He’s been in Britian and knows whitey’s place. He found a native white culture in Europe not properly shamed, cowed and cleansed.

Whites must develop the habit of getting back in the race baiter’s face and suggesting he has racist problems within himself and his tribe to take care of before he takes on the problems of the foreigners.


17 posted on 09/01/2011 3:02:57 PM PDT by SaraJohnson
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To: WesternCulture

Suhail Din is a Muslim name. And if he is a Punjabi then most definitely he is from Pakistan. During partition Punjabi Muslims moved over to Western Punjab(Pakistan) and Hindus and Sikhs moved over to Eastern Punjab (India). Besides, Sweden had a large Pakistani migrant population and comparatively a very small Indian population. I will hazard a guess this guys is a Pakistani. And young Pakistani guys have been causing a lot of trouble for Swedish girls.


18 posted on 09/01/2011 3:06:33 PM PDT by ravager
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To: WesternCulture

It’s not racism, it’s jantelaw. Nordic people treat other non-familiar Nordic people like outsiders because of the tradition of jantelaw. He just happened to be an outsider whose skin was brown.

It’s also very common to see it in outstate Minnesota.


19 posted on 09/01/2011 3:15:25 PM PDT by NorthStarStateConservative (Springtime in America will arrive on January 21, 2013.)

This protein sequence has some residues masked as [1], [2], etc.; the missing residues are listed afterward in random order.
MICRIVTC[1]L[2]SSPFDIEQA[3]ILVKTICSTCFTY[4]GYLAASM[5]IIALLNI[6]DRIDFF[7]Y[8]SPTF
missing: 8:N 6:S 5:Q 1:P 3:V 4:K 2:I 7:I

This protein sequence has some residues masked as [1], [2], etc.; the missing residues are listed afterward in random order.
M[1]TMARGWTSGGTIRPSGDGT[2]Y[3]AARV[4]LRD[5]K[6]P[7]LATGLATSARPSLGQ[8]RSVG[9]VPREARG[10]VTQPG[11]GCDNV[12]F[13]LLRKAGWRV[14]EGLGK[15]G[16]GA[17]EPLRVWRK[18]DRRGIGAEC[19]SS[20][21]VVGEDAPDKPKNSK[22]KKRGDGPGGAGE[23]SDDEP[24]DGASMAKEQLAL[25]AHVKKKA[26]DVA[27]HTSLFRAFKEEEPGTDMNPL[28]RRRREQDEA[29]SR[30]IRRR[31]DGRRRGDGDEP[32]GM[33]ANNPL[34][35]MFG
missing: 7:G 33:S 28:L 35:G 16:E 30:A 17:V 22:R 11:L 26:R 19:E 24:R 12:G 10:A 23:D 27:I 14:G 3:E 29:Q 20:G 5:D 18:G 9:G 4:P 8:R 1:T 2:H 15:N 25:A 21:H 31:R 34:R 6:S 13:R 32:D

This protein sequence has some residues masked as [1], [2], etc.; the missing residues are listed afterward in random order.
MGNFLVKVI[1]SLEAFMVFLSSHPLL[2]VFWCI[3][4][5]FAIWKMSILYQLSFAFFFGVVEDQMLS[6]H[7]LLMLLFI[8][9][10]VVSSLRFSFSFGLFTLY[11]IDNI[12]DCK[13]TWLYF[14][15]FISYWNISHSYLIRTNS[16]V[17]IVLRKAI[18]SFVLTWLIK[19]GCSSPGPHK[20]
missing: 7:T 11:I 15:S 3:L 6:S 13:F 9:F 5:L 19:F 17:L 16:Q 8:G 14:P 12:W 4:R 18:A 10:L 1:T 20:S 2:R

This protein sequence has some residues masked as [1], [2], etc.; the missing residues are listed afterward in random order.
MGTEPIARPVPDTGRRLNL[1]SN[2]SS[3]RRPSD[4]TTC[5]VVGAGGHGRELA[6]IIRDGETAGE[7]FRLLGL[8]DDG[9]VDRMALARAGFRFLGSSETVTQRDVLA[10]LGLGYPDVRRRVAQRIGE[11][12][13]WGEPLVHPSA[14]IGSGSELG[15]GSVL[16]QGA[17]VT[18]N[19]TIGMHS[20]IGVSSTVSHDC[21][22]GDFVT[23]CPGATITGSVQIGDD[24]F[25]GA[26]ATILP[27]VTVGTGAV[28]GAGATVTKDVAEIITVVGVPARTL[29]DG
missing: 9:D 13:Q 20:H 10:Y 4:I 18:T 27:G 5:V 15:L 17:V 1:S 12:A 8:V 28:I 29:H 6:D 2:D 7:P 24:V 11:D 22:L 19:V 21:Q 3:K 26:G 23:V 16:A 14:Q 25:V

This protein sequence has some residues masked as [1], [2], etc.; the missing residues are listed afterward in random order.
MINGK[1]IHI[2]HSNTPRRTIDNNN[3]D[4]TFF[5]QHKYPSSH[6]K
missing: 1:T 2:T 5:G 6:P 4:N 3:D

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To: 2banana
Umm...Afghanistan is famous for their hospitality.... that is if they don't see you as an invader. And the people of NK aren't all that culturally different from SK and Koreans in general are very polite and humble.
20 posted on 09/01/2011 3:24:15 PM PDT by ravager
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To: NorthStarStateConservative
You see it in Appalachia. The old Highlander families MOVE AT NIGHT. That's 'cause it's none of your business and go away. Don't bother them.

The Scottish Highlands were once peopled by a people created out of an amalgam of Irish warriors and Norse Vikings.

They all moved here.

It's not often appreciated just how incredibly like the Scandinavians the Scots are.

21 posted on 09/01/2011 3:52:59 PM PDT by muawiyah
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To: Hodar

“I grew up in a Norwegion area - the author is spot-on. Even when visiting lifelong neighbors or friends, the intent was that if no one answered the door on the second knock; you quietly left. The assumption was that your friend was either sleeping, entertaining someone, or wanted to be left alone”

- This is how we Scandinavians behave.